They may be right

Mencken

Someone once told me years ago that the Bard of Baltimore, Henry Louis┬áMencken, used to end arguments by telling the other person, “You may┬ábe right.”

Then, I suppose, he and his foe would go on to something else.

Well, in this new age of social media, I think I’ve discovered a 21st-century version of that old dodge.

Every now and then — and it’s becoming quite a frequent occurrence these days — I get into these snits with Facebook “friends,” and actual friends with whom I have a relationship on the social medium.

I like using Facebook — along with Twitter, Google and LinkedIn — to share my blog posts. Some folks like getting these┬ámusings on Facebook. Others, I reckon, do not, to which I only would say: Don’t read ’em.

But the individuals with whom I argue on Facebook sometimes get pretty relentless in their attacks. They cling stubbornly to the idea that they must have the last word. I don’t mind ceding that honor to these folks. I generally don’t have the time, not to mention the patience or the intestinal fortitude, to keep going back and forth on a topic.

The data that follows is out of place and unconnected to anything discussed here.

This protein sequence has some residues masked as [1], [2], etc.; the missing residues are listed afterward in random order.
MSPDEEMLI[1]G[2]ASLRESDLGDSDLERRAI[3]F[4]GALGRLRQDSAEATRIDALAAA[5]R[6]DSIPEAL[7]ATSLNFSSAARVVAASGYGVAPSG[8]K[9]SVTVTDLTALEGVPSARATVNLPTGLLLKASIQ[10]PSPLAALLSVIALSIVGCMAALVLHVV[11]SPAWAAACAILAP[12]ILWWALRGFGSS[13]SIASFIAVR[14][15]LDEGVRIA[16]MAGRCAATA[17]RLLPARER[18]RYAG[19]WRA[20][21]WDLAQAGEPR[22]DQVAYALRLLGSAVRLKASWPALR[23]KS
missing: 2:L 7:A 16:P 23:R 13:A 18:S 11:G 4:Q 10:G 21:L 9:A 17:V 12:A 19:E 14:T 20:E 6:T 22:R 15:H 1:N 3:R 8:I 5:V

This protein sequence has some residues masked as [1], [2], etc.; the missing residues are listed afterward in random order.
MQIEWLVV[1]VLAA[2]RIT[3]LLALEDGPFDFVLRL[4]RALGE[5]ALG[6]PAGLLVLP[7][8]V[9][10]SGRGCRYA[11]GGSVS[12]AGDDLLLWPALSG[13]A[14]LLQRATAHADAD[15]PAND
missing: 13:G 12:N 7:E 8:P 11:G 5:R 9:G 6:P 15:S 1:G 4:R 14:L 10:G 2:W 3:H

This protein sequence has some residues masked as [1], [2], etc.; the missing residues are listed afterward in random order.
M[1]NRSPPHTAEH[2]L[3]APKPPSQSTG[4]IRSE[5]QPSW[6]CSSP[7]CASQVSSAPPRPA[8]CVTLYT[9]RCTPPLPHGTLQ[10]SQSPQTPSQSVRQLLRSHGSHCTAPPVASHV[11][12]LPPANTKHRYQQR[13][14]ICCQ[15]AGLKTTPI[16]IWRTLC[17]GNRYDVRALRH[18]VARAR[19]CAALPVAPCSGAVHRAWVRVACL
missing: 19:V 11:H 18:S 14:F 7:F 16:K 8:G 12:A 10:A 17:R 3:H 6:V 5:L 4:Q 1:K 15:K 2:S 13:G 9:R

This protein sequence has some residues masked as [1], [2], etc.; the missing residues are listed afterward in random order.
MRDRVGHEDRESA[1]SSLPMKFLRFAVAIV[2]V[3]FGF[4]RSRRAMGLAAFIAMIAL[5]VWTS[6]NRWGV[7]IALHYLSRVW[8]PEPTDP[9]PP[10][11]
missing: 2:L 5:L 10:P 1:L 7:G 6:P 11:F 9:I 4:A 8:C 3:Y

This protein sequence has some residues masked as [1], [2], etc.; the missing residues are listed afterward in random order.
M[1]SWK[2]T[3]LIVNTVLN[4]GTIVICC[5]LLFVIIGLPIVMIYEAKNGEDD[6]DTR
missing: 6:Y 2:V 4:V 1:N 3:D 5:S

Quite often, we end up talking past each other, with the point of the initial post getting lost when folks take the discussion down some blind alley.

So, when that happens and I grow tired of engaging individuals on endless — and seemingly pointless — discussions, I simply hit the “Like” button on my Facebook news feed.

Look, I know I’m not going to change their minds. They won’t change mine.

What, then, is the point of continuing?

When I get tired of the back-and-forth, I’ll tell my “friend”/friend/foe that I “Like” what they’ve said.

Then I’ll move on.

Mr. Mencken, wherever you are, I hope to have made you proud.

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